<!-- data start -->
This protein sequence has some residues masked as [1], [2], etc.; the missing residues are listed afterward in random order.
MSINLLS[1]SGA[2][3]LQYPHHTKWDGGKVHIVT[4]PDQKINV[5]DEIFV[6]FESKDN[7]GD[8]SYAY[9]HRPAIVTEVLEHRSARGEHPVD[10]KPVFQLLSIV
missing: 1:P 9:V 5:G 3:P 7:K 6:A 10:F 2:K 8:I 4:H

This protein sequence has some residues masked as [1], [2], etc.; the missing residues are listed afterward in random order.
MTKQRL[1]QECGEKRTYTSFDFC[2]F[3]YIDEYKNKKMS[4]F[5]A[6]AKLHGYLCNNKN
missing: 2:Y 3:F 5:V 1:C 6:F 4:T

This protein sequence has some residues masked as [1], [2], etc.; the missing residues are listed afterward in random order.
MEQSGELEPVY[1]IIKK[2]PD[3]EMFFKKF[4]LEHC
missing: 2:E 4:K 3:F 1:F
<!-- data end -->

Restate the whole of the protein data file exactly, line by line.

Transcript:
This protein sequence has some residues masked as [1], [2], etc.; the missing residues are listed afterward in random order.
MSINLLS[1]SGA[2][3]LQYPHHTKWDGGKVHIVT[4]PDQKINV[5]DEIFV[6]FESKDN[7]GD[8]SYAY[9]HRPAIVTEVLEHRSARGEHPVD[10]KPVFQLLSIV
missing: 1:P 9:V 5:G 3:P 7:K 6:A 10:F 2:K 8:I 4:H

This protein sequence has some residues masked as [1], [2], etc.; the missing residues are listed afterward in random order.
MTKQRL[1]QECGEKRTYTSFDFC[2]F[3]YIDEYKNKKMS[4]F[5]A[6]AKLHGYLCNNKN
missing: 2:Y 3:F 5:V 1:C 6:F 4:T

This protein sequence has some residues masked as [1], [2], etc.; the missing residues are listed afterward in random order.
MEQSGELEPVY[1]IIKK[2]PD[3]EMFFKKF[4]LEHC
missing: 2:E 4:K 3:F 1:F